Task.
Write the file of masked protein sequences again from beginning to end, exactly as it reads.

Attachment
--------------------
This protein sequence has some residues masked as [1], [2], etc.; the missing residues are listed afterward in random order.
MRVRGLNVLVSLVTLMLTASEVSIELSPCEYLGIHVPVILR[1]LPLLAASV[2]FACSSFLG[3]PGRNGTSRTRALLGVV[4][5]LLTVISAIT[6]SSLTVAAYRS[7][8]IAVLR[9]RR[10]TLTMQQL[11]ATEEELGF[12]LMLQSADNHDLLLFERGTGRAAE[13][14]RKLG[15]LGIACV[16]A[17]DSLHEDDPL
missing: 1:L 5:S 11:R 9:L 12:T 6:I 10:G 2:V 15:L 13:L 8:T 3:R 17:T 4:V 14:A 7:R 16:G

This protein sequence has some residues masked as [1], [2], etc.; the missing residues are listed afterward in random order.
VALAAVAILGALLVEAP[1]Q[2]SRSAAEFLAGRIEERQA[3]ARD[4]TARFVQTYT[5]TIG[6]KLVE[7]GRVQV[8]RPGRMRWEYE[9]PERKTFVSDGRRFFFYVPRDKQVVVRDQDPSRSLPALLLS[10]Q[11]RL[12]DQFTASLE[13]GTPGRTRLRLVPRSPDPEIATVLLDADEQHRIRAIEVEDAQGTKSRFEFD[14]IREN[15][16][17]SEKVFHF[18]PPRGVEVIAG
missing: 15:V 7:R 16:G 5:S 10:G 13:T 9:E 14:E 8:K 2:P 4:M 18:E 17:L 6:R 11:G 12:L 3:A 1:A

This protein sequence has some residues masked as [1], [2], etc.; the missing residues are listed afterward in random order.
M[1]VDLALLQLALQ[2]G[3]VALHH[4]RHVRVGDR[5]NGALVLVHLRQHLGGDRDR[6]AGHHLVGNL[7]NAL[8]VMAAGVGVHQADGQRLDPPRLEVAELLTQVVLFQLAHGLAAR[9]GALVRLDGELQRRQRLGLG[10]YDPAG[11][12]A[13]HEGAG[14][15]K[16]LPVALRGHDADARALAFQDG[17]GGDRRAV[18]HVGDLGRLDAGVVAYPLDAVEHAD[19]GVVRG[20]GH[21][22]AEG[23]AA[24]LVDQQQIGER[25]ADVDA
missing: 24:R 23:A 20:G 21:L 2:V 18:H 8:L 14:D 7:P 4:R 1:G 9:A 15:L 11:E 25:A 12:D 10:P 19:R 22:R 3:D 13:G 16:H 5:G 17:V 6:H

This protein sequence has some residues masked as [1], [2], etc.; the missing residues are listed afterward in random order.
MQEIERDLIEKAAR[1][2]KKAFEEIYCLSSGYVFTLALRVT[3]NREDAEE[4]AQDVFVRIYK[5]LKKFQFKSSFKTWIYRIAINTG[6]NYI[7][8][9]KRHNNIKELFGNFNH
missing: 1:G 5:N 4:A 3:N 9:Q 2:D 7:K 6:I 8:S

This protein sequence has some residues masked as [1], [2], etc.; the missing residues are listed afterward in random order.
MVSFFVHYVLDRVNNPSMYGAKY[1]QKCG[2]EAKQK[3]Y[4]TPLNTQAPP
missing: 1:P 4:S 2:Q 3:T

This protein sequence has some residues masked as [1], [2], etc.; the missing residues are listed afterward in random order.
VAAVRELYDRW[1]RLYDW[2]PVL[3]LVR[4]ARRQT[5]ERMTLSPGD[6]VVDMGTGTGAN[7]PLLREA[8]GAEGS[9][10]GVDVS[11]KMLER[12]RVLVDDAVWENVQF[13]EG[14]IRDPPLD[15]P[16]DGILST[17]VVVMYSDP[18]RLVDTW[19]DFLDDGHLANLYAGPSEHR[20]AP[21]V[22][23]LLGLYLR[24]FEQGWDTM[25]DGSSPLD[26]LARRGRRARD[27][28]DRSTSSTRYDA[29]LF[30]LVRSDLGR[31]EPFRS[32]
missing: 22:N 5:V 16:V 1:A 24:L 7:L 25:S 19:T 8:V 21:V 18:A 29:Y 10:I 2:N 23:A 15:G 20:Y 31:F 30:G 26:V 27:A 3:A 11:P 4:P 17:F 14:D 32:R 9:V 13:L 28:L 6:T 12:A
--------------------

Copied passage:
This protein sequence has some residues masked as [1], [2], etc.; the missing residues are listed afterward in random order.
MRVRGLNVLVSLVTLMLTASEVSIELSPCEYLGIHVPVILR[1]LPLLAASV[2]FACSSFLG[3]PGRNGTSRTRALLGVV[4][5]LLTVISAIT[6]SSLTVAAYRS[7][8]IAVLR[9]RR[10]TLTMQQL[11]ATEEELGF[12]LMLQSADNHDLLLFERGTGRAAE[13][14]RKLG[15]LGIACV[16]A[17]DSLHEDDPL
missing: 1:L 5:S 11:R 9:L 12:T 6:I 10:G 2:V 15:L 13:L 8:T 3:R 17:T 4:V 14:A 7:R 16:G

This protein sequence has some residues masked as [1], [2], etc.; the missing residues are listed afterward in random order.
VALAAVAILGALLVEAP[1]Q[2]SRSAAEFLAGRIEERQA[3]ARD[4]TARFVQTYT[5]TIG[6]KLVE[7]GRVQV[8]RPGRMRWEYE[9]PERKTFVSDGRRFFFYVPRDKQVVVRDQDPSRSLPALLLS[10]Q[11]RL[12]DQFTASLE[13]GTPGRTRLRLVPRSPDPEIATVLLDADEQHRIRAIEVEDAQGTKSRFEFD[14]IREN[15][16][17]SEKVFHF[18]PPRGVEVIAG
missing: 15:V 7:R 16:G 5:S 10:G 13:T 9:E 14:E 8:K 2:P 4:M 18:E 17:L 6:R 11:G 12:L 3:A 1:A

This protein sequence has some residues masked as [1], [2], etc.; the missing residues are listed afterward in random order.
M[1]VDLALLQLALQ[2]G[3]VALHH[4]RHVRVGDR[5]NGALVLVHLRQHLGGDRDR[6]AGHHLVGNL[7]NAL[8]VMAAGVGVHQADGQRLDPPRLEVAELLTQVVLFQLAHGLAAR[9]GALVRLDGELQRRQRLGLG[10]YDPAG[11][12]A[13]HEGAG[14][15]K[16]LPVALRGHDADARALAFQDG[17]GGDRRAV[18]HVGDLGRLDAGVVAYPLDAVEHAD[19]GVVRG[20]GH[21][22]AEG[23]AA[24]LVDQQQIGER[25]ADVDA
missing: 24:R 23:A 20:G 21:L 2:V 18:H 8:L 14:D 7:P 4:R 1:G 9:A 15:L 11:E 25:A 12:D 10:P 19:R 22:R 3:D 13:G 16:H 5:G 17:V 6:H

This protein sequence has some residues masked as [1], [2], etc.; the missing residues are listed afterward in random order.
MQEIERDLIEKAAR[1][2]KKAFEEIYCLSSGYVFTLALRVT[3]NREDAEE[4]AQDVFVRIYK[5]LKKFQFKSSFKTWIYRIAINTG[6]NYI[7][8][9]KRHNNIKELFGNFNH
missing: 1:G 5:N 4:A 3:N 9:Q 2:D 7:K 6:I 8:S

This protein sequence has some residues masked as [1], [2], etc.; the missing residues are listed afterward in random order.
MVSFFVHYVLDRVNNPSMYGAKY[1]QKCG[2]EAKQK[3]Y[4]TPLNTQAPP
missing: 1:P 4:S 2:Q 3:T

This protein sequence has some residues masked as [1], [2], etc.; the missing residues are listed afterward in random order.
VAAVRELYDRW[1]RLYDW[2]PVL[3]LVR[4]ARRQT[5]ERMTLSPGD[6]VVDMGTGTGAN[7]PLLREA[8]GAEGS[9][10]GVDVS[11]KMLER[12]RVLVDDAVWENVQF[13]EG[14]IRDPPLD[15]P[16]DGILST[17]VVVMYSDP[18]RLVDTW[19]DFLDDGHLANLYAGPSEHR[20]AP[21]V[22][23]LLGLYLR[24]FEQGWDTM[25]DGSSPLD[26]LARRGRRARD[27][28]DRSTSSTRYDA[29]LF[30]LVRSDLGR[31]EPFRS[32]
missing: 22:N 5:V 16:V 1:A 24:L 7:L 25:S 19:T 8:V 21:V 18:A 29:Y 10:I 2:N 23:A 15:G 20:Y 31:F 30:G 26:V 27:A 3:A 11:P 4:P 17:F 14:D 32:R 9:V 13:L 28:L 6:T 12:A